Studies on the education of the middle classes, on the other hand, focus exclusively on the White middle class, and the ways in which it mobilizes cultural capital strategically for the betterment of offspring. In the Colour of Class, the authors – Rollock, David Gilborn, Carol Vincent, and Stephen Ball – recommend that instead of focusing solely on schools and education policy, we analyze the educational experiences of Black children in the context of their homes, focusing on how Black parents view and interact with schools. Political theorists like Shilliam recommend also that we penalize the monocultural university environment and the raciological thinking behind the conventional curriculum for making deficits where there are none. They point out spaces outside academia where non-White activists, not academics themselves, have chosen to situate their dissent. Smith’s Swing Time, more so than the other sociological fiction she has written, looks at the promise of social betterment as it galvanizes the Black Caribbean middle classes, even as they continue to be positioned as outsiders and imposters in the apartheid of a wealthy neocolonial metropolis. She elegizes the neutralization of this promise beyond the tertiary level and also dispassionately questions the curious self-hatred and social animosity that attaches to the survivor figure of African continental heritage who makes it in predominantly White and white-collar professions.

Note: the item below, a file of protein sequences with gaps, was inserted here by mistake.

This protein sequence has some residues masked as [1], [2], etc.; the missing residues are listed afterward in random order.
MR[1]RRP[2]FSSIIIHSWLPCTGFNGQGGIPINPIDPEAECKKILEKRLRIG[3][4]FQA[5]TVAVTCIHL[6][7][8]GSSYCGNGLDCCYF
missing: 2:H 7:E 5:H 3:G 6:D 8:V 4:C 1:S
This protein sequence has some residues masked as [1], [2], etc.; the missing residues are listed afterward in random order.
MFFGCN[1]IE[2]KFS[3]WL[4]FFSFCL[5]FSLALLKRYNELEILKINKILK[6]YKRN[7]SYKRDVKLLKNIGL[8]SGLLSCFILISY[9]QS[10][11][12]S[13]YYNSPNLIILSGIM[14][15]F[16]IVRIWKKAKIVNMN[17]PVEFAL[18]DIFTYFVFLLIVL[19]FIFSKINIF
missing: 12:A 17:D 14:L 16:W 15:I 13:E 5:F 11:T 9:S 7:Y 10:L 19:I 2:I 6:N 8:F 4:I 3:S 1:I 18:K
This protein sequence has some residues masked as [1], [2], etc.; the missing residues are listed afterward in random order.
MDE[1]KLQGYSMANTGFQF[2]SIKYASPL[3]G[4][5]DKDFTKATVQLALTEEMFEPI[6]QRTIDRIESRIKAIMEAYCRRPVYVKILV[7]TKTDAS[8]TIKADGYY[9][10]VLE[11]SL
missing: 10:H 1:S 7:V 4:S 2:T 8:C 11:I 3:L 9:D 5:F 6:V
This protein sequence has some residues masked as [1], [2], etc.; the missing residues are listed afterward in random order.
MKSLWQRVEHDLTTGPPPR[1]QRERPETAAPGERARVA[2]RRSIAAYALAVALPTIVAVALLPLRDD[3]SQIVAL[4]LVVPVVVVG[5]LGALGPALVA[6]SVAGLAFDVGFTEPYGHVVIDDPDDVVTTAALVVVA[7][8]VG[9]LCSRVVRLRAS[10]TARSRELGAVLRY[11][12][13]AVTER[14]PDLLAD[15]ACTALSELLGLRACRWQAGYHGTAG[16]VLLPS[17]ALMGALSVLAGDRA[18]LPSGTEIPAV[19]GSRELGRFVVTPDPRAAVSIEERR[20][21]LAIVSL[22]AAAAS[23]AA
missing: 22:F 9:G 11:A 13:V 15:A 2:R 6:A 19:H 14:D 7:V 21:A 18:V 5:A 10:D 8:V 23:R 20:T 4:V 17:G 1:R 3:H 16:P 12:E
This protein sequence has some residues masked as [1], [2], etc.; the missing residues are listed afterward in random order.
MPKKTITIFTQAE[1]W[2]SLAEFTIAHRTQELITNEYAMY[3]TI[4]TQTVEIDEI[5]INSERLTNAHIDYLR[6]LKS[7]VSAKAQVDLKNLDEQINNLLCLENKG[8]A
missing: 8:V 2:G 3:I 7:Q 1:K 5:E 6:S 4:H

The most spectacular mobility figure in Smith’s Swing Time is the mother of the nameless narrator. The story revolves around two mixed-race families, converging on the figures of two little tan girls, both living in the council estates of northwest London in the 1980s, one (the narrator’s home) relatively gentrified compared to the other. Neither family is on benefits, despite Tracey’s mother’s numerous attempts to “get on the disability” (Reference Smith10). The narrator’s father is an unwitting poster child of the enervated White working classes; her friend Tracey’s father is absconding, polygamous, and criminalized, a dangerously charismatic man-child, the unlived-out life of whose kinetic energy is expressed in Tracey’s own prodigious enjoyment of dance. Tracey’s mother is “white, obese, afflicted with acne,” her thin blond hair pulled back in a “Kilburn facelift”: the narrator’s mother is a feminist autodidact, a copy of Black Jacobins under her arm (10).